Redesigned Chicago neighborhood loans programs can help maintain the value of homes


Brian Boyle loves the backyard of his Chicago home

Northwest Side bungalow belt. There are tables, a deck, umbrellas, and an outdoor swing set.

“This is our little paradise. We love it so much,” Boyle said. “We’re on the road constantly.”

The funds for his backyard oasis were via his participation in the Northwest Home Equity Assurance Program, also known as NHEAP, which covers several neighborhoods within the district. Residents pay a tax of around $8 per year included on their tax bill for the property. This money goes to an account. Homeowners can also apply for the equity program to request loans.

Its Northwest Side used to be composed of predominantly white communities

Over 30-years ago, people in the area came up with an unpopular tax scheme to stop white flight. The money remained unused for a long time. These communities today are more diverse in their racial makeup, and housing advocates have demanded changes to ensure that homeowners can benefit from the funds to improve their properties.

The idea behind NHEAP was born following Harold Washington, the city’s first Black mayor, was elected. Many white residents were worried that the value of their homes would fall, which prompted lawmakers in the state to pass a bill that allowed residents of this district to establish an account to receive money when their home’s value decreased. This didn’t happen, and the fund grew to over $9 million.

What are the benefits of filing Chapter 7 bankruptcy as a homeowner?

Most of the time, Chapter 7 bankruptcy is not recommended to homeowners who are looking to retain their home. Understanding Bankruptcy is possible to keep your house if you are eligible to file for Chapter 7 bankruptcy, but it might not be the best option for you. If you have a stable income and you can reasonably expect to pay back the debt over a time between three and five years, while also continuing to pay your mortgage on time or mortgage payments, you should consider Chapter 13 reorganization of your debts may be the best alternative, regardless of whether you’re eligible in Chapter 7 bankruptcy.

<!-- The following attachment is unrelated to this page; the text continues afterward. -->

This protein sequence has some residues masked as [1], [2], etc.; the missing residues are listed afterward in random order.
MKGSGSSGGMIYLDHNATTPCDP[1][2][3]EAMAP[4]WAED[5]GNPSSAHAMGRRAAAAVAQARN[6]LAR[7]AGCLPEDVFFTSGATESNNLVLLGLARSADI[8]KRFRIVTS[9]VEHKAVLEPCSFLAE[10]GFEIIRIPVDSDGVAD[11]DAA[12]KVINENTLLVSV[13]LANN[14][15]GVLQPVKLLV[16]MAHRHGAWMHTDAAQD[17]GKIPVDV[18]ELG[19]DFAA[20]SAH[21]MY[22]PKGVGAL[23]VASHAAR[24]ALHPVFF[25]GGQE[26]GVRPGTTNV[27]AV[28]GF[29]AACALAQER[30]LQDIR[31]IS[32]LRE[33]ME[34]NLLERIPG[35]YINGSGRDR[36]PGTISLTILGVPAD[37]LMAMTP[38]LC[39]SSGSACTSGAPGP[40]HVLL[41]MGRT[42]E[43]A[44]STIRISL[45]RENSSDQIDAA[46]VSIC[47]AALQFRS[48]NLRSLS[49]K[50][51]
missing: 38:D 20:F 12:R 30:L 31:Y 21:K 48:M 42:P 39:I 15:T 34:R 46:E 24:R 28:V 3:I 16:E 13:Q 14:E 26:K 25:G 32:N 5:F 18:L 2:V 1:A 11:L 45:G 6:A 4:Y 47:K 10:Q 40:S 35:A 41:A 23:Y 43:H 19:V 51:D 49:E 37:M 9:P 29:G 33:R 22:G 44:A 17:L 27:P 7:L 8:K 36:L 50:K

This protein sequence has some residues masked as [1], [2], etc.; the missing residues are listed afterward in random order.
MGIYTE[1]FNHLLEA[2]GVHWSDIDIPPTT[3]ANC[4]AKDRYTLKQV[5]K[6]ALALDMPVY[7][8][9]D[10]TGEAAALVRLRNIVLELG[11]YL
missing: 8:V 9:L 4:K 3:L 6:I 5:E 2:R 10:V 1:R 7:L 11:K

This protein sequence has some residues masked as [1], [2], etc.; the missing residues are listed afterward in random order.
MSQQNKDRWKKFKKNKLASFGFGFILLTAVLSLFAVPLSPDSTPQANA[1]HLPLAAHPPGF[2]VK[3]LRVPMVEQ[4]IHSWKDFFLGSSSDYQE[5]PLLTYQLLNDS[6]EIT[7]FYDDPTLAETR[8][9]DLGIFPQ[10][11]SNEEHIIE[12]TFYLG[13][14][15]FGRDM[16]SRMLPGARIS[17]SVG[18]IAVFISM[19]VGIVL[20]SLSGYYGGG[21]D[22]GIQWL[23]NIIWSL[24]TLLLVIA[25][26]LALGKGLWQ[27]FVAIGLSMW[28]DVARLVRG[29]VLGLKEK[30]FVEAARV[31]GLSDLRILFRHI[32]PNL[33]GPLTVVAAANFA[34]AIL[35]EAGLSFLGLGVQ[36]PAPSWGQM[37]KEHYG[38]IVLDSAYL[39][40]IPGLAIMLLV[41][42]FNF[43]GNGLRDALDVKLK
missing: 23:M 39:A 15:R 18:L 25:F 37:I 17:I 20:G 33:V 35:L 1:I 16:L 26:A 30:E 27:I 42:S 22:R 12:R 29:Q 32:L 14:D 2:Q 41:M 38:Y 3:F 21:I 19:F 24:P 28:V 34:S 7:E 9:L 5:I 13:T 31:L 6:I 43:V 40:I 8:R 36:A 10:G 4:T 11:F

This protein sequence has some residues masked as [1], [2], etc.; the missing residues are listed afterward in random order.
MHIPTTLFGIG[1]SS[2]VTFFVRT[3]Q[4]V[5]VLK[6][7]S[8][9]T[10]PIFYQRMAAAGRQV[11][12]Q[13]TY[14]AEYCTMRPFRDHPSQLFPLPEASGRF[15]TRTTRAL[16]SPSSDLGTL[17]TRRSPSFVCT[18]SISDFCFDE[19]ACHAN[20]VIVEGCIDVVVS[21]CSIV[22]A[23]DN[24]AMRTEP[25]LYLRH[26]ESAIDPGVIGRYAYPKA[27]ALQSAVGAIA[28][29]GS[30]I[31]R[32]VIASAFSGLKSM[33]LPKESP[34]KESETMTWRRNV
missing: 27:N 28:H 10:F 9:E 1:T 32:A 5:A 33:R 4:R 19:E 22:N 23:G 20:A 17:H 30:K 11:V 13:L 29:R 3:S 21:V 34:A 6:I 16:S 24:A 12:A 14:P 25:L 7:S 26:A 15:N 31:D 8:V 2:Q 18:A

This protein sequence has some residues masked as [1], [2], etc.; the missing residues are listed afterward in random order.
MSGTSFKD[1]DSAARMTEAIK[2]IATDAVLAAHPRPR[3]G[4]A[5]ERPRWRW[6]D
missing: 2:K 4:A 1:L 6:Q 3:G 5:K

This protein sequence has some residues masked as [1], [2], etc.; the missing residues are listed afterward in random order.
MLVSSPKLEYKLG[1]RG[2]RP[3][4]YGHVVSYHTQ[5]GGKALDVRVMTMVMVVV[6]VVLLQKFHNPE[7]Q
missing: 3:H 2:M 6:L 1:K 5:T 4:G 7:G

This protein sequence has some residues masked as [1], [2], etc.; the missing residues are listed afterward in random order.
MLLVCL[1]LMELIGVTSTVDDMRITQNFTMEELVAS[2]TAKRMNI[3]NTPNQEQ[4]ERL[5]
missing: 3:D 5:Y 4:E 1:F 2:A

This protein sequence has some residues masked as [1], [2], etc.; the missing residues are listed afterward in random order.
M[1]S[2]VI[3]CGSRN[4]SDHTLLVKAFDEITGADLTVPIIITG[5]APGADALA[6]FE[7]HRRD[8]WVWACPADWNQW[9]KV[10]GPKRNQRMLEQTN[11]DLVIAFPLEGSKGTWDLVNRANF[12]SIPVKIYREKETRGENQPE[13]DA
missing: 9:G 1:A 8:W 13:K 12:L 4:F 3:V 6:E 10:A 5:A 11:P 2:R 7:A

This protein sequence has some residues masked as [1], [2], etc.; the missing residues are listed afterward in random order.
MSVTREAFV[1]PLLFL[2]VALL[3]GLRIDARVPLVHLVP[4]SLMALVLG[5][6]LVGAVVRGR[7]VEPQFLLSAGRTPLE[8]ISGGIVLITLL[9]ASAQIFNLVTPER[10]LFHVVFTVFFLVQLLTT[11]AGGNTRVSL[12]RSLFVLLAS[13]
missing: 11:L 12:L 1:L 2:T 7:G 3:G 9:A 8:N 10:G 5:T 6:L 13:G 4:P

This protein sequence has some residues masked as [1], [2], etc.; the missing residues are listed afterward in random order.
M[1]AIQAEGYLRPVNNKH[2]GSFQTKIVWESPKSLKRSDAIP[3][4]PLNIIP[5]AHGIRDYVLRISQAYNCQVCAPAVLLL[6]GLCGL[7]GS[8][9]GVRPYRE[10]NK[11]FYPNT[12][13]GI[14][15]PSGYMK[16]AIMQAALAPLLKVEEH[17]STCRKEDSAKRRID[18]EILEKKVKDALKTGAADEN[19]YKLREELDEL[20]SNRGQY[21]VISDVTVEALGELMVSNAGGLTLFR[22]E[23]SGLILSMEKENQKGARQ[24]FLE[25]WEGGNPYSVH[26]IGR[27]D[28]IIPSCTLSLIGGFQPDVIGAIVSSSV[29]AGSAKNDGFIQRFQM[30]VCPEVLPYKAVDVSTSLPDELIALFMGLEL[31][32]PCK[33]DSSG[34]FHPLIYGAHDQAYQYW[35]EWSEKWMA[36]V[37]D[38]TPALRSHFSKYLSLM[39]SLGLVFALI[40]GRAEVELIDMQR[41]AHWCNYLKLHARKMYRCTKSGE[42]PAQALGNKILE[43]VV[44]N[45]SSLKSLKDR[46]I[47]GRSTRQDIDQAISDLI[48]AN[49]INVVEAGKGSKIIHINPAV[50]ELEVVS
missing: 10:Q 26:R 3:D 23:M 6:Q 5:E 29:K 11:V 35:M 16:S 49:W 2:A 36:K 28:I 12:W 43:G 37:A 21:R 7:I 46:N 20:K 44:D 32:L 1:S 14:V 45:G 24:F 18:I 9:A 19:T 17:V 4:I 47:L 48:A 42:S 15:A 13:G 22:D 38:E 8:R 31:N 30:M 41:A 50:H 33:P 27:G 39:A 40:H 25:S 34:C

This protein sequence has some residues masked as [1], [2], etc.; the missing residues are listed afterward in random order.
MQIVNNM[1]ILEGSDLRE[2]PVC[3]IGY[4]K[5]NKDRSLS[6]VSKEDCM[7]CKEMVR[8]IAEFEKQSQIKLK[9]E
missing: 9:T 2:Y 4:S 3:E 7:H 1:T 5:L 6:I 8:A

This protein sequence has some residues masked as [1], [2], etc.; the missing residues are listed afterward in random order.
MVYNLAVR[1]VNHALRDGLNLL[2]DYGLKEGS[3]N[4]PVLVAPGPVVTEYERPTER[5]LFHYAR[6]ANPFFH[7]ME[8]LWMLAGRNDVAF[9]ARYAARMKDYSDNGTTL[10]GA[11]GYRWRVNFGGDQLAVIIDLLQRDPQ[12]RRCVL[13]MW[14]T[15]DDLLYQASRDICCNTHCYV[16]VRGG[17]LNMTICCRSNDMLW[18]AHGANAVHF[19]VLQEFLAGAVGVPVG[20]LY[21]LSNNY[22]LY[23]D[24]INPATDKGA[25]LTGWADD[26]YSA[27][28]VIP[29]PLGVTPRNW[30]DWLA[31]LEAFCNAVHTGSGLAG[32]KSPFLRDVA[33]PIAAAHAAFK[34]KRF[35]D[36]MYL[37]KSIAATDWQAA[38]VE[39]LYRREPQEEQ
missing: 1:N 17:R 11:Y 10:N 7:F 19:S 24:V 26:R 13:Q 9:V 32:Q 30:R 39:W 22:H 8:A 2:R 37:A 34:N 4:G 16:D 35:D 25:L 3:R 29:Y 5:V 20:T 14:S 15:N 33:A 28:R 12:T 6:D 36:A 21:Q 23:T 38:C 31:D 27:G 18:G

If you’re confident that you’ll be able to pay your mortgage payments when your debts that are not secured have been eliminated, you might consider filing for Chapter 7 bankruptcy. If, for instance, your home is in foreclosure or is at the risk of being foreclosed and you are at risk of it, a Chapter 7 filing will halt this process and give you time. While you’re waiting you might be able to sign an agreement for reaffirmation with your lender, which will permit you to resume the mortgage payment and retain your house. If you’re confident about your ability to pay the payments on time and timely manner in the future, you may want to consider Chapter 7. Chapter 7 bankruptcy could potentially be a viable alternative for you.

New administration came into office after pressure from the community changed state law to allow for the fund to lend money

In the past two years, a new administration came into office after pressure from the community changed state law to allow for the fund to lend money. Since then, around twelve households have received loans to fund renovations, repairs, maintenance, or other upgrades. There are loans with zero interest that can be used for as much as $10,000.

NHEAP President Ivy Ellis said one family found stained glass windows that they could use to replace their old windows.

“Some other changes I’ve observed are that people have constructed their basements, furnaces, and people have used it for an electric furnace.” Thus, Ellis says that what individuals can do to improve their homes isn’t restricted.

The loans are beneficial for homeowners, but they also benefit neighbors because they help keep homes in good condition. However, some housing advocates have been pushing to get more loans to help stabilize the neighborhood beyond the aesthetics and maintenance of homes.

“What we observed during the pandemic, and what we’re currently seeing is that not just are people in danger of being evicted and foreclosure, but there’s an issue with the people not being able to pay their property taxes in particular older people and disabled, and people of ethnicity,” said James Rudyk of the Northwest Side Housing Center.

In response, the state legislature approved a change to the law in the summer. Homeowners will benefit from the program by obtaining loans to pay for late property tax payments. It will take effect in January.


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